Our Sparklers have their heads down as they create and build and test – building an MVP that delivers human principles of commerce and business. We are curating a business and lifestyle-friendly platform that will enhance the human side of doing business, at scale. We have no alternative. This is how retail will scale and businesses will thrive in Nigeria; leveraging technology and mobile to create and support a generation of digitally native businesses that provide an alternative economy for Nigeria.
Why Sparkle? Because we can
SSC Capital Tanzania teams up with World’s first Halal angel network to tap the fast growing African Market
SSC Capital Founder & CEO, Salum Awadh (Source: Halal Angels Network)
Halal Angels Network is among the first to penetrate the $5 trillion Halal consumer market has teamed up SSC Capital of Tanzania to tap the fast growing African market.
According to Brookings Institute “More than 80 percent of Africa’s population growth over the next few decades will occur in cities, making it the fastest-urbanizing region in the world. In total, we expect annual spending by African consumers and businesses to reach $6.66 trillion by 2030, up from $4 trillion in 2015.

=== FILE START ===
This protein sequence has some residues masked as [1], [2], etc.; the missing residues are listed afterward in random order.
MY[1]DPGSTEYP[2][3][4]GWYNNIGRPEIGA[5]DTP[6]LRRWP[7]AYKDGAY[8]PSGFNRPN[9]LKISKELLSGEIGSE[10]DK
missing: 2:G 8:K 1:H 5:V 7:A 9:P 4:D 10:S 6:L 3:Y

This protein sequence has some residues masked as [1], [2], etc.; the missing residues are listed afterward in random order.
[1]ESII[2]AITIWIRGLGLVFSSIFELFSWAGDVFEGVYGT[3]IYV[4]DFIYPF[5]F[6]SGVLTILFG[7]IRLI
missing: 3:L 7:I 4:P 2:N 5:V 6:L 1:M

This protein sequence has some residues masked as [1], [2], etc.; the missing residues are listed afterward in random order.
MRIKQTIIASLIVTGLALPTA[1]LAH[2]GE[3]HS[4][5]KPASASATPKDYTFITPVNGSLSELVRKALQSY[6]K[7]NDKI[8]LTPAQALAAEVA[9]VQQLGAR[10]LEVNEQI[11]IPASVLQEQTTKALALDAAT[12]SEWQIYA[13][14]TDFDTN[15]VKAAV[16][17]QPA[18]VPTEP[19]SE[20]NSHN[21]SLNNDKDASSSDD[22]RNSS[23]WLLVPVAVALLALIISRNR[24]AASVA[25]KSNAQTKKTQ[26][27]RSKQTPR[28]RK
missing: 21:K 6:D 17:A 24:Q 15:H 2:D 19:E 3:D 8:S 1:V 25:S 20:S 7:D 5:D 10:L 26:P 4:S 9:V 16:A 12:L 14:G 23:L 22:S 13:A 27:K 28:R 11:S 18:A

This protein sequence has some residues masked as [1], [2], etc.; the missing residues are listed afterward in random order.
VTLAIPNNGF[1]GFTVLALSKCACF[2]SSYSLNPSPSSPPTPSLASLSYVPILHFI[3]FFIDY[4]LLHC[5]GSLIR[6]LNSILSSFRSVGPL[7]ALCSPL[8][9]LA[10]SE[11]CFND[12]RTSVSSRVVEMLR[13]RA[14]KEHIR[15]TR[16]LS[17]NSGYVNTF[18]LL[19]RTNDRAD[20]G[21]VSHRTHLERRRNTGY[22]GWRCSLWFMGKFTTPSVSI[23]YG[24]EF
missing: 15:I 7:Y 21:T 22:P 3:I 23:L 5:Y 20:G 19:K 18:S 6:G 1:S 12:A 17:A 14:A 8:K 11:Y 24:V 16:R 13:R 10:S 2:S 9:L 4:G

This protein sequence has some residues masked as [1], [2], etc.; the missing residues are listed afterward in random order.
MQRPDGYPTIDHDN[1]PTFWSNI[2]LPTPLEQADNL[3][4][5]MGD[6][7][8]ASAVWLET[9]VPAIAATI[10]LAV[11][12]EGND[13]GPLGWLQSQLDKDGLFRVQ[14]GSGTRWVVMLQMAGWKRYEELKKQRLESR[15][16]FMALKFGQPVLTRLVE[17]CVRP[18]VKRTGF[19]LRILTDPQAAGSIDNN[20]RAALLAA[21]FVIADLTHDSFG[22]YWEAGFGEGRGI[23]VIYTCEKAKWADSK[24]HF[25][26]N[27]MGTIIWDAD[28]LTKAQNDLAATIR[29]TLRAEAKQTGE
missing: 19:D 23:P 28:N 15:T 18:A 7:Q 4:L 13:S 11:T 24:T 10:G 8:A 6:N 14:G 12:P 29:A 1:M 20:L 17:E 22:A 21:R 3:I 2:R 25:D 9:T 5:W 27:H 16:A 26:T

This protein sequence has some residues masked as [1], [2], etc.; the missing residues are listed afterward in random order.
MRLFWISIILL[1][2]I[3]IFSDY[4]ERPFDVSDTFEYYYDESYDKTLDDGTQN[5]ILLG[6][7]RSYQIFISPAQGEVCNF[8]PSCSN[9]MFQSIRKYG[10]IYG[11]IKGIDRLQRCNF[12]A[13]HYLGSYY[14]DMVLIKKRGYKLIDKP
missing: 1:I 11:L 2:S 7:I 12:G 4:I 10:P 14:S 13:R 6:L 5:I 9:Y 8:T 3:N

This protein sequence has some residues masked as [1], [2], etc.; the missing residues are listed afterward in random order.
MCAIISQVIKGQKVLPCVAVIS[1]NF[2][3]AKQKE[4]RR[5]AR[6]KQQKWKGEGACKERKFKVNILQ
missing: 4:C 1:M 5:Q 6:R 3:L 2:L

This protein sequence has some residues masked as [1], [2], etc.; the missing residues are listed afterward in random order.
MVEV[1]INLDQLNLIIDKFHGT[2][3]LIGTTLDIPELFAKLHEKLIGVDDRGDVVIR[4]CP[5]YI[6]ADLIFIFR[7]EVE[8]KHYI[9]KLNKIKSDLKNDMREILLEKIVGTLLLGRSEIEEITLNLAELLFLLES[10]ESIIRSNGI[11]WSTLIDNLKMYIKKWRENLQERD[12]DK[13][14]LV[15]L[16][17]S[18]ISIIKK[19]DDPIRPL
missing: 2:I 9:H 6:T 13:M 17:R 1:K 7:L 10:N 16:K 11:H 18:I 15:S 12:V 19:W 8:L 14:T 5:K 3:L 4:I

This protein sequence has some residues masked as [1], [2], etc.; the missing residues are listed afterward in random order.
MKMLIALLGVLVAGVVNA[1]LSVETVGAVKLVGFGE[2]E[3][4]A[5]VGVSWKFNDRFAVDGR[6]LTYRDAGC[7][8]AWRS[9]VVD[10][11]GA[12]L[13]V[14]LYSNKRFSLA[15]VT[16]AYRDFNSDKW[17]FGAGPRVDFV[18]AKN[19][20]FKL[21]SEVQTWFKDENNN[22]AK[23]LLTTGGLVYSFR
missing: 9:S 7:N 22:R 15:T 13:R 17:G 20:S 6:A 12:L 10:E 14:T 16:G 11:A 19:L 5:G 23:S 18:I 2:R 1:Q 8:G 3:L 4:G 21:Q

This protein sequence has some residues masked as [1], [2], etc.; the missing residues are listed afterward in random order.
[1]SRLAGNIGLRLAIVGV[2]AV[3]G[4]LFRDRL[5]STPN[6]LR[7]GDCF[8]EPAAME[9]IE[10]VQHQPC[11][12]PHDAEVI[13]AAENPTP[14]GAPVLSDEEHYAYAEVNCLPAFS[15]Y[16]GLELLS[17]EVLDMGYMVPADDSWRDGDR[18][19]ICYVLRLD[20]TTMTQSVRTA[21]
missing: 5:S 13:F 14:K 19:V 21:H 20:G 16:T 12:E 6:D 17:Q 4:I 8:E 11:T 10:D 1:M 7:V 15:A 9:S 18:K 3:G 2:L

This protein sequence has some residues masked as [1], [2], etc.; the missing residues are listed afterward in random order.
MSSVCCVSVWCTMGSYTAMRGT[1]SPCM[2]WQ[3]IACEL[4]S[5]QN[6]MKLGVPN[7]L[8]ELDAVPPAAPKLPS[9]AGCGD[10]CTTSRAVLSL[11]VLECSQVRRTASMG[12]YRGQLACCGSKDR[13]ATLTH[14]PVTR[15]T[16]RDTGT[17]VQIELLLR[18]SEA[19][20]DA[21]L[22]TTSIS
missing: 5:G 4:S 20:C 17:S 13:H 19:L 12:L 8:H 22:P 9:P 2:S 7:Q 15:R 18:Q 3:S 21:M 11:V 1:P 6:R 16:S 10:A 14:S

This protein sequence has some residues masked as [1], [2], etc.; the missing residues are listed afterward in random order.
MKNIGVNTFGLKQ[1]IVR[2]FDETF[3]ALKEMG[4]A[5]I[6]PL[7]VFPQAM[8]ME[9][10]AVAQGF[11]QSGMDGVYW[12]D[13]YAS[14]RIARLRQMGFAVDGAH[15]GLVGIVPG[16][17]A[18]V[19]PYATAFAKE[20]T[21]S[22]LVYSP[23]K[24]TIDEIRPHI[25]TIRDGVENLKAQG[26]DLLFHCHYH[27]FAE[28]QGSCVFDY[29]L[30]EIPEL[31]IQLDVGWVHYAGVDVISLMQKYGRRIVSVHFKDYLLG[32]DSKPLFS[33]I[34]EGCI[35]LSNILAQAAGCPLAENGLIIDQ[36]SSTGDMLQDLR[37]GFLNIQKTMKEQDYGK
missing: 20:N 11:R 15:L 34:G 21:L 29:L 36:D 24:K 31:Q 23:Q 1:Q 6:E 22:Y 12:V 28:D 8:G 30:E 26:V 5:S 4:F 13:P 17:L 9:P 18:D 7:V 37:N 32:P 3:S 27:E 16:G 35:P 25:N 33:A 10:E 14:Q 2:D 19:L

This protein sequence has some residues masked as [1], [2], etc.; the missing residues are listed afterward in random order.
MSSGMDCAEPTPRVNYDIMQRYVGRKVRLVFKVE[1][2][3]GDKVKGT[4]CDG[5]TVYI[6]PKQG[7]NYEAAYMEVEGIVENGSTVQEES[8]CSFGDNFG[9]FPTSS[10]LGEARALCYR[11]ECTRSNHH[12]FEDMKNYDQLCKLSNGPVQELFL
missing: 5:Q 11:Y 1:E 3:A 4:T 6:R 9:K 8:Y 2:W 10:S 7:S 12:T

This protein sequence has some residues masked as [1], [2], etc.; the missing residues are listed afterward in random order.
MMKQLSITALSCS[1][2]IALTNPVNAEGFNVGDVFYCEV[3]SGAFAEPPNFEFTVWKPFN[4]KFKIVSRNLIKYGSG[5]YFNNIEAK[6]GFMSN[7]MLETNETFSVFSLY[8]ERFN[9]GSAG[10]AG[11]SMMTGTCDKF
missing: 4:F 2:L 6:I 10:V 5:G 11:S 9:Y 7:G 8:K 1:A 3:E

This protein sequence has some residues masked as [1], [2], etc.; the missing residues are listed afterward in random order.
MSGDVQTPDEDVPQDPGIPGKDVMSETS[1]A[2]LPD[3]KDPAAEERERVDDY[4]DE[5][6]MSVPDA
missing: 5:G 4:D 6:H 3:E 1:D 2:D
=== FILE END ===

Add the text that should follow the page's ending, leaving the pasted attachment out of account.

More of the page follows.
Halal Angels Network was launched to promote innovation, entrepreneurship and start-ups, and inspire investors across the world to tap into a sector that will be worth $9.71 trillion by 2025 (Reuters, 2019).
The angel network is adopting new, innovative technology to digitise the way they present, distribute and manage Halal-based deals. In doing so, angel investors will benefit from greater access to deal flow which can be profiled based on their interests, risk appetite and current portfolio.
Salum Awadh, Founder & CEO, SSC Capital said that “Opportunities for investing in game-changing start-ups are ever increasing, we currently see many solutions by entrepreneurs coming to the market with disruptive and high-growth potential business models. But all this will be massive if these entrepreneurs get the right investment, with the right mentorship, at the right time. The Halal Angels Network and SSC Capital are forming this great potential partnership, sharing decades of industry experience and exposure, and we are hopeful that it will also change the landscape of halal angel investing globally.”